English version

fiddle in Crime topic

fiddlefiddle2 verb  1 [intransitive]HOLD to keep moving and touching something, especially because you are bored or nervous Stop fiddling, will you! I sat and fiddled at the computer for a while.fiddle with She was at her desk in the living room, fiddling with a deck of cards.2 [transitive] British English informalSCC to give false information about something, in order to avoid paying money or to get extra money Bert had been fiddling his income tax for years.fiddle the books (=give false figures in a company’s financial records)3 [intransitive] to play a violin fiddle around fiddle around with something fiddle with something→ See Verb table
Examples from the Corpus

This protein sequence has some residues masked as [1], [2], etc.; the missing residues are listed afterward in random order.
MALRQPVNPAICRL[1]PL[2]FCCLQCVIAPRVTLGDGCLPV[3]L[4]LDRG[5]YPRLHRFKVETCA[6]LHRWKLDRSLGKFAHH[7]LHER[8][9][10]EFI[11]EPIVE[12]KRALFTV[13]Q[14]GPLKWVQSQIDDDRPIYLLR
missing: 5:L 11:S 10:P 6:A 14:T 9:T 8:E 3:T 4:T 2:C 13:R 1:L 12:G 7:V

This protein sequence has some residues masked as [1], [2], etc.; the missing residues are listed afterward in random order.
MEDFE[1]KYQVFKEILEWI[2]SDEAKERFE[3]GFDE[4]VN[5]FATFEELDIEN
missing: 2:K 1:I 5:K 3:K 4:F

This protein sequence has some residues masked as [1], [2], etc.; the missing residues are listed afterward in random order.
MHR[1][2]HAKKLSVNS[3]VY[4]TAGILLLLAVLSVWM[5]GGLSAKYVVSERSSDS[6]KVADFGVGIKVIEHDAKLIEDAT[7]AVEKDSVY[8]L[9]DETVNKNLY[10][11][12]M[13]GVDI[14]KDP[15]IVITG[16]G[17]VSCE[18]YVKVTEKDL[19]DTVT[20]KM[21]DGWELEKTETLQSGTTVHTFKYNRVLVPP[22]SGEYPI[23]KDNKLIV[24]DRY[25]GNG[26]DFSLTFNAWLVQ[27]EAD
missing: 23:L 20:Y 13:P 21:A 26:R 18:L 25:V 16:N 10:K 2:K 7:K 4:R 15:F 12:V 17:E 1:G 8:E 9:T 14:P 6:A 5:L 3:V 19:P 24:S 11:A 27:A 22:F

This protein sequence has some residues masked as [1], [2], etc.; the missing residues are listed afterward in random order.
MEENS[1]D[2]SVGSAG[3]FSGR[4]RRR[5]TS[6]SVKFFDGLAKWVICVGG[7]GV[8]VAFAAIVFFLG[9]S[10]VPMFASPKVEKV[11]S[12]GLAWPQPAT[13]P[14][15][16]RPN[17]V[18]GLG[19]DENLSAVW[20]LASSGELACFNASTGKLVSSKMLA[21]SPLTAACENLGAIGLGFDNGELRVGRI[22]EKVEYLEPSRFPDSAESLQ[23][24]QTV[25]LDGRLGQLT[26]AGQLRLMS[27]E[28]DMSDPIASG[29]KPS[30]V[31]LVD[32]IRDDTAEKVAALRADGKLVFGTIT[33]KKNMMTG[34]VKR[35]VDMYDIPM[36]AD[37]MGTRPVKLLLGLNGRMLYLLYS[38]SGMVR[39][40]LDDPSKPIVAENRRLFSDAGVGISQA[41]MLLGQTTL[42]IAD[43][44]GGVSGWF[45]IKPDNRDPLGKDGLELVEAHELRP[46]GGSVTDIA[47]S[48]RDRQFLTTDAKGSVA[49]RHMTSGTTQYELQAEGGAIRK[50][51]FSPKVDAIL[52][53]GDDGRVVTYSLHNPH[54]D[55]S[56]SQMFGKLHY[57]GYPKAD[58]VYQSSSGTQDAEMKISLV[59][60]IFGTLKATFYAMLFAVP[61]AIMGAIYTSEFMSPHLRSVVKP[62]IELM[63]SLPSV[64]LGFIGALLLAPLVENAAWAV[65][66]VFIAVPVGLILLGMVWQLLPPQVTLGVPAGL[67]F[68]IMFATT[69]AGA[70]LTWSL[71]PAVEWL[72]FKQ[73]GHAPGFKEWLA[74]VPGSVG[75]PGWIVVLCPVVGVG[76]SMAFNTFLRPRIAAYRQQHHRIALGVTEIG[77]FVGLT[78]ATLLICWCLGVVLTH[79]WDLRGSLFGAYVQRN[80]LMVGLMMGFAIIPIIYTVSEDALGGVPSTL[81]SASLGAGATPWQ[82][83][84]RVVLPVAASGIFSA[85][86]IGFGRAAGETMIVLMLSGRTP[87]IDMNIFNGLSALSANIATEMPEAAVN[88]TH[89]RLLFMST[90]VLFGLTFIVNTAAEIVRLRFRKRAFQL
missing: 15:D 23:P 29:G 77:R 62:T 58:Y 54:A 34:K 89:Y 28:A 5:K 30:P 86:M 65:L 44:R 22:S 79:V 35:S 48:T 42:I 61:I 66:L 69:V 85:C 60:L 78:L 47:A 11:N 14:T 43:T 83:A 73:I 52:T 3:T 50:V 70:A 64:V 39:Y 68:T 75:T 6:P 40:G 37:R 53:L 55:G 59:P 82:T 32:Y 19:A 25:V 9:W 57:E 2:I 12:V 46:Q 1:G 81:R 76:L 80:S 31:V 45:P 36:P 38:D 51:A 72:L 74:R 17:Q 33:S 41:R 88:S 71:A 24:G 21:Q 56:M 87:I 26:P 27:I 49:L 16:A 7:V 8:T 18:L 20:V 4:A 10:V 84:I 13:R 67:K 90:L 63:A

fiddleI fiddle at my computer for a while, trying to figure out what to say.In the hushed surroundings of a smart restaurant, Boon fiddles enigmatically with a fob watch on a neck chain.We had fiddled in Maastricht while Sarajevo began to burn.My boss thinks I've been fiddling my travel expenses.The company secretary has been fiddling the books for years.She was sitting at her desk in the living room, fiddling with a pencil and drinking from a bottle of beer.His wife fiddled with her spoons, putting the dessert spoon into the curve of the soup spoon.Gary was fiddling with his wedding band when his illumination came.The mechanics fiddled with my ship.Obligingly, I did, and he fiddled with the lock.fiddle withMartina was fiddling nervously with her pen.She fiddled nervously with her watch strap.Stop fiddling with the remote control!Stop fiddling with your toys and pay attention.fiddle the booksThe man he sacked for fiddling the books of his business.